by Thomas Genevieve

Holly knew Keith would blast the air conditioning the entire trip, and he did. Smiling, she pulled the sweatshirt she brought in anticipation over her head. There was a certain comfort and satisfaction in knowing the other’s tendencies.

The time read 12:10 when she tapped the passcode into her phone. They’d been on the road for a couple of hours already, which meant they were due for a stop.

She scrolled to check the messages and pictures still being posted from the party: a multi-celebratory jubilee that was in honor of Holly’s completion of graduate school, the commencement of her and Keith’s permanent empty nest, a belated fiftieth birthday she had asked no one to acknowledge the previous year, Courtney’s graduation from college and her acceptance to, and start of, grad school, Nicholas’s recent twenty-fourth birthday and the job offer that was moving him some thousand miles away from home, and, as Keith toasted after he imbibed what seemed like a case of Budweiser, in honor of him, “for putting up” with all of them.

The trip was to be a punctuation on a time in their lives. Holly didn’t want to say goodbye to her kids at an airport. She thought it would be better for them to drive south together—drop Nicholas off in Atlanta and Courtney in Gainesville. This was their longest road trip since Courtney and Nicholas were kids—a trip that preceded much change in the following years.

After tomorrow morning’s tears, Holly and Keith would leave their youngest behind and depart for Savannah and later Myrtle Beach. Though they laughed when Holly deemed it the “romantic leg of the trip,” both were looking forward to it. The Spanish moss, the beach, the breaking of her cleanse.

As usual, due to Keith’s indifference, Holly planned everything. The only input came while they were lying in bed, as he leaned over to look at her laptop.

“The Carolinas,” he said.

“What about them?”

“We’ll stop there on the way down.”

“Which one?” she asked.

“Any of them.”

Laid-back Keith just wanted sovereignty over the music in the car. Holly offered to put whatever he wanted on her old iPod—she didn’t dare relinquish space on her phone—Keith preferred a CD wallet of his favorites, which in the dozen or so hours on the road, he had deejayed with predictability. She also knew he’d underpack the CDs, and she could eventually cite redundancy as an excuse to play her music off of her phone.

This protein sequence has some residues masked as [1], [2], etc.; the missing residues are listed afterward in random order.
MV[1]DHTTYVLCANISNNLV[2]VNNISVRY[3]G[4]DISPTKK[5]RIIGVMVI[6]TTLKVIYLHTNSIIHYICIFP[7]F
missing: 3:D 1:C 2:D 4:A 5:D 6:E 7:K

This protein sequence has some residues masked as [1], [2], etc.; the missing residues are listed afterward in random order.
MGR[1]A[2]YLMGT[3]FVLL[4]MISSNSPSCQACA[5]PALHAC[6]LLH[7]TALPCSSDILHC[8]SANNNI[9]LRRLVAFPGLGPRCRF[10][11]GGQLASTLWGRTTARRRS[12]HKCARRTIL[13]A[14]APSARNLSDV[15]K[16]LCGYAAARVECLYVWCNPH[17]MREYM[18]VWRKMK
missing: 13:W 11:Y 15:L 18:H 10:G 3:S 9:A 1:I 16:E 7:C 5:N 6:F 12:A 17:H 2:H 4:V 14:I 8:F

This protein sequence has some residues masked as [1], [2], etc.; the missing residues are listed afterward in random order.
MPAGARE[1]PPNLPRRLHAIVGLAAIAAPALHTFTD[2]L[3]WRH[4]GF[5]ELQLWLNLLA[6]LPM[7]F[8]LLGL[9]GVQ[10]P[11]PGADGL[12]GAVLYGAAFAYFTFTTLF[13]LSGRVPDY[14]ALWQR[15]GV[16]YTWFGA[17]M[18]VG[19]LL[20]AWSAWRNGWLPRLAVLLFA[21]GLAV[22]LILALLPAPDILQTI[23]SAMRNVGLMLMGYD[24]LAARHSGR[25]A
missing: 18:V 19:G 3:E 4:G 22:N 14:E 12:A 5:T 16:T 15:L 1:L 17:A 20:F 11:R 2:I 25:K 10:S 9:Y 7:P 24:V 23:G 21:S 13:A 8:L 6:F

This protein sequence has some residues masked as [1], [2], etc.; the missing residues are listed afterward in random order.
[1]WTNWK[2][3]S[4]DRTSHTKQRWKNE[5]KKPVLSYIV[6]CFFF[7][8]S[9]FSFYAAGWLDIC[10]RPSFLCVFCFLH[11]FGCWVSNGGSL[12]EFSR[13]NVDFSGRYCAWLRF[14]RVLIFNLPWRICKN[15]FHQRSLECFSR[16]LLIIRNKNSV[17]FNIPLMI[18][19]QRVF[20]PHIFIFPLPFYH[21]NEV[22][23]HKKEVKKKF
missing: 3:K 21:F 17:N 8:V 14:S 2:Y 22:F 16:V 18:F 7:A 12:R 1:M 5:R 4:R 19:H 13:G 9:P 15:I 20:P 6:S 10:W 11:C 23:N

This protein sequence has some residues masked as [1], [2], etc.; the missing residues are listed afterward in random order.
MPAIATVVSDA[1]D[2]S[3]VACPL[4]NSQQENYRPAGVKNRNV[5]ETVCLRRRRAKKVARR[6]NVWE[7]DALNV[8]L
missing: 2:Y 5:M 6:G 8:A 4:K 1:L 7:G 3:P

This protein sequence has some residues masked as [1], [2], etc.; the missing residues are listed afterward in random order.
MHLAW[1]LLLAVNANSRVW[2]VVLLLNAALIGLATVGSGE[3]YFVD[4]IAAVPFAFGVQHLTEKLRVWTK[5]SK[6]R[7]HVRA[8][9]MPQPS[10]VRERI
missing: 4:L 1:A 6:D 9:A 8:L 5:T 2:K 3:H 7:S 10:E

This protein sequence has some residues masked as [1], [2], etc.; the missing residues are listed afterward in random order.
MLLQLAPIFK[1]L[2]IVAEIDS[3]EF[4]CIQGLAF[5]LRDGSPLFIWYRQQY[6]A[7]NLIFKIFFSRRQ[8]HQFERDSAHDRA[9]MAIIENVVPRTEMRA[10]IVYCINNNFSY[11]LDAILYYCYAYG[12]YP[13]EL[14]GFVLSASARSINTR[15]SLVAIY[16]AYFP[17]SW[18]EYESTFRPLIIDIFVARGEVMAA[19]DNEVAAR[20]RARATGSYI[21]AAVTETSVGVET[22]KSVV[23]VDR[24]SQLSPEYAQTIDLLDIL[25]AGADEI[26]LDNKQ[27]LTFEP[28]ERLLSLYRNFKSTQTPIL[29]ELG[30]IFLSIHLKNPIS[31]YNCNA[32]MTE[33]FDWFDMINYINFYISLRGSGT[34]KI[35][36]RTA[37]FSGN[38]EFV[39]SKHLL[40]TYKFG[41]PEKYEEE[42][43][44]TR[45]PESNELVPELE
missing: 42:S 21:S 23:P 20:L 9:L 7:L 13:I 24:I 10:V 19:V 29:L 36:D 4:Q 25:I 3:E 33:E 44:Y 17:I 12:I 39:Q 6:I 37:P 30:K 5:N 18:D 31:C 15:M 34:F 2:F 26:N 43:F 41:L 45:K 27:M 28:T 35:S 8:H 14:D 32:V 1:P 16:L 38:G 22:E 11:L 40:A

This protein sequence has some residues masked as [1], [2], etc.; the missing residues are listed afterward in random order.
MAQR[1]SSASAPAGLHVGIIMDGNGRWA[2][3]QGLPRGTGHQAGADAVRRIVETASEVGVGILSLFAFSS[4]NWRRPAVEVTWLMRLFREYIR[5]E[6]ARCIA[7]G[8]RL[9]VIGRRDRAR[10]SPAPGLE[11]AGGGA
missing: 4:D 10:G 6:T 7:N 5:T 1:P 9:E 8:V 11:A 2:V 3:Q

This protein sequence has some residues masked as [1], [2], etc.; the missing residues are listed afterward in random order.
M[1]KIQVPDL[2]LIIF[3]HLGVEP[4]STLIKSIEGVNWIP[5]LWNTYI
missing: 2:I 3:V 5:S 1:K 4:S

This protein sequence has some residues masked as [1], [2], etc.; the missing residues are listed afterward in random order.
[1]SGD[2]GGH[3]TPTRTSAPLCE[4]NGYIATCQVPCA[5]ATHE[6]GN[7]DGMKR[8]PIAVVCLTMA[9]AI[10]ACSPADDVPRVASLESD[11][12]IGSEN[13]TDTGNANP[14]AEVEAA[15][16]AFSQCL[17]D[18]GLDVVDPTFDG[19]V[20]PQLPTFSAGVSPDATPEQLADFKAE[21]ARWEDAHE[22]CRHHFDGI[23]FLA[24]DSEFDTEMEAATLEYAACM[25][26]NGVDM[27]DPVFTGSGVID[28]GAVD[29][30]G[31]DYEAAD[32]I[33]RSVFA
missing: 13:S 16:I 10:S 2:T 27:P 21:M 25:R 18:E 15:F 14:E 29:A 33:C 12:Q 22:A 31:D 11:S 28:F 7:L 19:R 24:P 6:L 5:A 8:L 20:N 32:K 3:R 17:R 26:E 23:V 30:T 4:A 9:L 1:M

While scrolling through social media, she found herself missing life back home, but she then reminded herself no one was really around during the end of July anyway. For most of her friends, the middle of the summer was also set aside for family vacations or three-day weekends at the beach. Their hiatus from routine would end, though, by the close of summer, and after Labor Day everything would be back to normal. Until then, the running group was a bit small. A new recipe might not get shared or sampled. Book club was postponed until there was enough for a quorum. And if you wanted to do yoga, you had to go by yourself.

Holly, in partial repose, socked-feet on the dashboard of the Ford Explorer, had the urge to stretch her legs. She took another sip from her favorite tumbler to extinguish the hint of desire to break her cleanse—a cleanse she started following the party and planned to break once they were in Savannah. She tilted the mirror on the sun visor to meet Courtney’s eyes.

“Hey, back there. How about giving your dear old mother some attention, since, you know, you’re abandoning her soon?”

Courtney plucked out her earbuds. “Is someone a little cranky because she’s hungry?” She emptied the crumbs from a bag of chips into her hand and ate them in playful defiance.

Holly stuck her tongue out at her daughter. “I’m actually not,” she said. “I’m feeling pretty good and Savannah’s not too far away.”

“You haven’t even dropped your daughter off yet, and you’re already thinking about the rest of your vacation without her. Who should feel abandoned now?” Courtney said.

“Okay, okay. Put your earbuds back in,” Holly said with a guilt-inducing inflection.

“Well, maybe I was just sick of hearing the Steve Miller Band again,” Courtney said.

Keith responded in defense. “This is only the second time I’ve played them all trip.”